The buildings outside the stadium are like ripped cardboard, and above them rise the hills of Kabul. A shantytown of mud houses collapse down dusty slopes. They are built by returning refugees and at night are lit by illegal electricity, by kerosene lamps and candles. In the daytime, small children carry water in goatskin bags and strings of bottles in the grinding heat. And as evening comes, I have watched their small kites lift from rooftops.

Finally the heat forces me from the stadium. I say farewell to Rafi and take the steps. A muffled roar signals a goal and for a moment I consider going back. But it is pointless. I have already missed the action.

Outside, men are unloading rolls of rubber matting from the top of a bus. Behind them is a huge football on a billboard. It is bigger and brighter than the sun. It is the colour of grain-fed eggs. The caption reads: It's not what I play, it's who I am.

A chador-clad woman floats into the frame as I take my shot.

This story first appeared as an article in the anthology Undertow, 2011

 

Tea at The Mama Najaf Chaikhana

 Bamiyan, Afghanistan, 2009

I meet Simon Biney at the Mama Najaf Restaurant in the dusty main bazaar of Bamiyan. I am late and accompanied by two minders because the Police Commandant has ordered me not to wander alone after dark. Bamiyan is the safest district in Afghanistan but, the Chief was at pains to remind me, there are still bad people around.

Simon is sitting crosslegged on the floor of the chaikhana (teahouse). He is sipping serenely from his cup of green tea, surrounded by gruff, bearded men - truck drivers, itinerant workers, ne'er-do-wells. My guardians, Tahir and Yasin, eye him suspiciously.

'Salam. Nice choice of place,' Simon says by way of greeting.

I look around at the torn, stained carpet; walls greasy where the heads of many travellers have rested.

He nods. 'It's a truck drivers' restaurant.'

'Is it dangerous?' I whisper.

He shrugs as if danger is relative. And it is here, in a country where violence and life often connect.

I met Simon on the Couchsurfing website - where travellers find free, comfy couches to doss on, in far flung corners of the world. Although his toshak (bed) was already taken, by a dozen local carpenters, he offered me tea and kebob; '... that's minimum', he added. When I'd arrived in Kabul to research my third novel, I was frustrated at not being able to get to my destination, the Bamiyan Valley (only 180kms away). Simon advised me 'If you take a car or a taxi, make sure you go through Parwan valley, and not Wardak. The first is almost safe, the second is full of talebs and G.I. Better to avoid.'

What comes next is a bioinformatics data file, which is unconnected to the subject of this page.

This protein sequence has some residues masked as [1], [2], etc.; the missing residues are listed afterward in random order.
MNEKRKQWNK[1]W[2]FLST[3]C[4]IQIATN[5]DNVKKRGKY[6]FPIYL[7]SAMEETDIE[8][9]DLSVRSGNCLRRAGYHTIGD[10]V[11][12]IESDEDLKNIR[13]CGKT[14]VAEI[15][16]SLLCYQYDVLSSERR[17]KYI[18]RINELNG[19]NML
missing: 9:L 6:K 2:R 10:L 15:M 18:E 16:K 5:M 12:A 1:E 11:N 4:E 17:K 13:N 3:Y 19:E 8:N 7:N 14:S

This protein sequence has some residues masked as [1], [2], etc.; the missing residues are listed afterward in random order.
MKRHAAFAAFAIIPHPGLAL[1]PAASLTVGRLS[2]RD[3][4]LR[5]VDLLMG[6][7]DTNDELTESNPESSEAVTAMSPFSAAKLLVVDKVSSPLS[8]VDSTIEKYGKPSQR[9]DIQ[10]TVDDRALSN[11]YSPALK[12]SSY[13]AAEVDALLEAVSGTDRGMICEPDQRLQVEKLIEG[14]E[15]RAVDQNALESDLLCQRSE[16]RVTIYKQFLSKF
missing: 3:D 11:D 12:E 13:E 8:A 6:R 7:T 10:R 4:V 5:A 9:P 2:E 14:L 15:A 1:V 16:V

Where the streets have no name, Bamiyan, Afghanistan

I tell him how safe Kart-e Parwan, the neighbourhood where I stayed in Kabul, seemed. He tells me in the Alley of the Butchers, very close to my guesthouse, two of his friends, French journalists, were captured the year before. Foreigners are worth money. Sometimes a lot of money. In a country where a policeman earns less than sixty U.S. dollars a month, it is a great temptation to become kidnappers.

He pours me a tea and I ask him what he is doing here, a twenty-six year-old Frenchman living among the locals, speaking Dari, dressing in a shalwar kameez. It turns out he came here directly after study to help retrofit houses using passive solar design principles.

I ask him about his opinion of aid workers in this country. He goes silent for a moment, looks into his swirling green tea, pops a small boiled sweet in his mouth.

Then he tells me a story about two members of a large agency being helicoptered in from Kabul to visit the lapis-blue lakes of Band-e Amir, 75kms to our west. They had two four-wheel drives with security personnel arrive before them, possibly sent from Kabul - a fourteen-hour trip over terrible, dangerous roads. The two foreign workers got out of their helicopter, ate their pre-made lunches, drank their bottled water, gazed at the impossibly blue lake, then returned to Kabul. The frightening cost of this exercise typifies most foreign aid work in Afghanistan. It makes Simon angry. How many orphans could this money have housed? How many widows would it feed?